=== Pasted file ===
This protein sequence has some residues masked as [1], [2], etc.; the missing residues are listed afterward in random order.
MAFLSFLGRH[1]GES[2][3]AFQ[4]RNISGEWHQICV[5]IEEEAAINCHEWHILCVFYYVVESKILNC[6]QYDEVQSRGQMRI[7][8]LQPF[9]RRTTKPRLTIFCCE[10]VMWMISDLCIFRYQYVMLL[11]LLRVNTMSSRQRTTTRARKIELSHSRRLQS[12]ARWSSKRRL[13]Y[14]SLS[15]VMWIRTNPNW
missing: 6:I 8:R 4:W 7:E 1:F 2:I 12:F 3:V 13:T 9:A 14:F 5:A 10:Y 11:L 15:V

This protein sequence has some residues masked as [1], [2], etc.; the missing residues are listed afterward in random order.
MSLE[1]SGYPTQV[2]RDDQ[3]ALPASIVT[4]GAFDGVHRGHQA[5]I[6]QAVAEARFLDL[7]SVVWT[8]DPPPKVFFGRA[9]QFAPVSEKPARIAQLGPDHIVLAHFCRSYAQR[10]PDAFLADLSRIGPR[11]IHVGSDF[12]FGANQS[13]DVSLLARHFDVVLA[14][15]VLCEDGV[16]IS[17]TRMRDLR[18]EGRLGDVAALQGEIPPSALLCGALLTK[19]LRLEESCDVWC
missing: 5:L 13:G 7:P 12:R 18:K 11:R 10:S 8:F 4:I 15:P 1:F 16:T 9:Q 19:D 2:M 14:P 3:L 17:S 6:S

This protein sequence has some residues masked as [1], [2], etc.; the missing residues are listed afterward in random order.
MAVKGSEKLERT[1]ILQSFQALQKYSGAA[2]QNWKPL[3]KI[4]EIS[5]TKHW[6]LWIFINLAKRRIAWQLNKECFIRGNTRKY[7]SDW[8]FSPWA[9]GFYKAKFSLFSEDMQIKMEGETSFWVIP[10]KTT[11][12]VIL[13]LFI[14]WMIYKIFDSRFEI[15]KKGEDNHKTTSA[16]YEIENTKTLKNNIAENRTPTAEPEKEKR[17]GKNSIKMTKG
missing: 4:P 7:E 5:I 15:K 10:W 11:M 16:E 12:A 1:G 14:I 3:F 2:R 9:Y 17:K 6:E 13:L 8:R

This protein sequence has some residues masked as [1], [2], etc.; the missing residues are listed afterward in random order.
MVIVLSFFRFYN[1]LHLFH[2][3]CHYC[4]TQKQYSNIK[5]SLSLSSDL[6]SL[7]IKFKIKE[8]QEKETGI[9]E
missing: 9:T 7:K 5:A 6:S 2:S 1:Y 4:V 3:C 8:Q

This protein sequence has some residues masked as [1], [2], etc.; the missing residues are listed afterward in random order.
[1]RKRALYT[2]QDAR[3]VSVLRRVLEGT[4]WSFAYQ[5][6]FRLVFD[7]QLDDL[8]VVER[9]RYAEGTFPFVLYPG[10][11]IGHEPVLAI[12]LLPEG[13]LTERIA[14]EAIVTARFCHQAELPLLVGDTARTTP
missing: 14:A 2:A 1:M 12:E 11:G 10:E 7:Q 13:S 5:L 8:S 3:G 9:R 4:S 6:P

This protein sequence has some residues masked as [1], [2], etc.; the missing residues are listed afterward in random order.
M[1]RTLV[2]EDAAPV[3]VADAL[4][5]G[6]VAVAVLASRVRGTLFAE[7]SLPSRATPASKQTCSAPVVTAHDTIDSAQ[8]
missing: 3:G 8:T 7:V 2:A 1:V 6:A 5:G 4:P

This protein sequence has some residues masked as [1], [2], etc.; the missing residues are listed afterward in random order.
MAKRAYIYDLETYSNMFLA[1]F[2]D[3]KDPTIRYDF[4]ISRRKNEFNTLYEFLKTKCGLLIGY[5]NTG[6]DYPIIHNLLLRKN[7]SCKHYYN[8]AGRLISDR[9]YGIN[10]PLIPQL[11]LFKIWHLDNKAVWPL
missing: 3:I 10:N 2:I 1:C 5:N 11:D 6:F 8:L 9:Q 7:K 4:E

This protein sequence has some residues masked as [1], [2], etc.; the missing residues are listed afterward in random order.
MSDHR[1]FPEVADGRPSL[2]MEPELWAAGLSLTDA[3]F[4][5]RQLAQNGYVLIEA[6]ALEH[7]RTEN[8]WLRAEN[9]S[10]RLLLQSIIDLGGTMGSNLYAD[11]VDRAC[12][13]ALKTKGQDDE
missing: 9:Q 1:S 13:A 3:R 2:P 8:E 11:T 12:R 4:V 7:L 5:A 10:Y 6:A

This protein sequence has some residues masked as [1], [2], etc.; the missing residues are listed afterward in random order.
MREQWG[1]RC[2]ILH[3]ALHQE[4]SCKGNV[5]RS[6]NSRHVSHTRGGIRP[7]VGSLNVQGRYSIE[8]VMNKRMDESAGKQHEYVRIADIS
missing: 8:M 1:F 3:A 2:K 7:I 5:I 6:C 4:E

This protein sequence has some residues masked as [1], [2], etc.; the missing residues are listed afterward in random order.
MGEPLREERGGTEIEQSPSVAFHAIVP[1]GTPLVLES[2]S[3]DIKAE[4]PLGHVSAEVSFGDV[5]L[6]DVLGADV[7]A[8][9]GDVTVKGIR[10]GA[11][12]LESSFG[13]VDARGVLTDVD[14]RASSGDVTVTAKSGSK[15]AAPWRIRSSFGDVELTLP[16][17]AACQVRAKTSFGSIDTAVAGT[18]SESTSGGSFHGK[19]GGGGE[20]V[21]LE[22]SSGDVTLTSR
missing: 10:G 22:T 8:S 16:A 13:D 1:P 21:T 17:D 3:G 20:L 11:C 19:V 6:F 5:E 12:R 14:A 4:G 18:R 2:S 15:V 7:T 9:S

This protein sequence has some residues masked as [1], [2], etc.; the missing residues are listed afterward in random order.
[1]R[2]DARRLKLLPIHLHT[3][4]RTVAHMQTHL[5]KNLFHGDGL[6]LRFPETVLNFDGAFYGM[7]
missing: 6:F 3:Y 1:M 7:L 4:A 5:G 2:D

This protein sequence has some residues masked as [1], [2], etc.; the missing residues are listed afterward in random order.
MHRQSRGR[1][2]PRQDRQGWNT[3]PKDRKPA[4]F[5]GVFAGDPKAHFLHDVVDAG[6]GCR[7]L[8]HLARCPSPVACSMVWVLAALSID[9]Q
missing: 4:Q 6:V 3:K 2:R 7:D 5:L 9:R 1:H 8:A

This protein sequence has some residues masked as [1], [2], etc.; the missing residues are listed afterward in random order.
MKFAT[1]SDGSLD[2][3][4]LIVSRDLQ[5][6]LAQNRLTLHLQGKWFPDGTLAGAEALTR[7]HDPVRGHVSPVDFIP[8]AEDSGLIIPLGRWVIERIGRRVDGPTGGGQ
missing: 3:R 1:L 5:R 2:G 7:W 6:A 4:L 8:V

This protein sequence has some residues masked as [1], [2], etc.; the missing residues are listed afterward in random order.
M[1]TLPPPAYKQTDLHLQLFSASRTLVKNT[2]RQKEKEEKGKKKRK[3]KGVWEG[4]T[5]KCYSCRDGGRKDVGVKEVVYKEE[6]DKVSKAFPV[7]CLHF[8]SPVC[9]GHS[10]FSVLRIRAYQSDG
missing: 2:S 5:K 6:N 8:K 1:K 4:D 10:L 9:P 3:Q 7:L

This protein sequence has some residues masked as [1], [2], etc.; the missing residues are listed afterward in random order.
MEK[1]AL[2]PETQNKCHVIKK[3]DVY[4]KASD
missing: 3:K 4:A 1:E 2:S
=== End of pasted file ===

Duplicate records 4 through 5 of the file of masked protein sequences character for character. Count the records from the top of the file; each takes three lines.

This protein sequence has some residues masked as [1], [2], etc.; the missing residues are listed afterward in random order.
MVIVLSFFRFYN[1]LHLFH[2][3]CHYC[4]TQKQYSNIK[5]SLSLSSDL[6]SL[7]IKFKIKE[8]QEKETGI[9]E
missing: 9:T 7:K 5:A 6:S 2:S 1:Y 4:V 3:C 8:Q

This protein sequence has some residues masked as [1], [2], etc.; the missing residues are listed afterward in random order.
[1]RKRALYT[2]QDAR[3]VSVLRRVLEGT[4]WSFAYQ[5][6]FRLVFD[7]QLDDL[8]VVER[9]RYAEGTFPFVLYPG[10][11]IGHEPVLAI[12]LLPEG[13]LTERIA[14]EAIVTARFCHQAELPLLVGDTARTTP
missing: 14:A 2:A 1:M 12:E 11:G 10:E 7:Q 13:S 5:L 8:S 3:G 9:R 4:S 6:P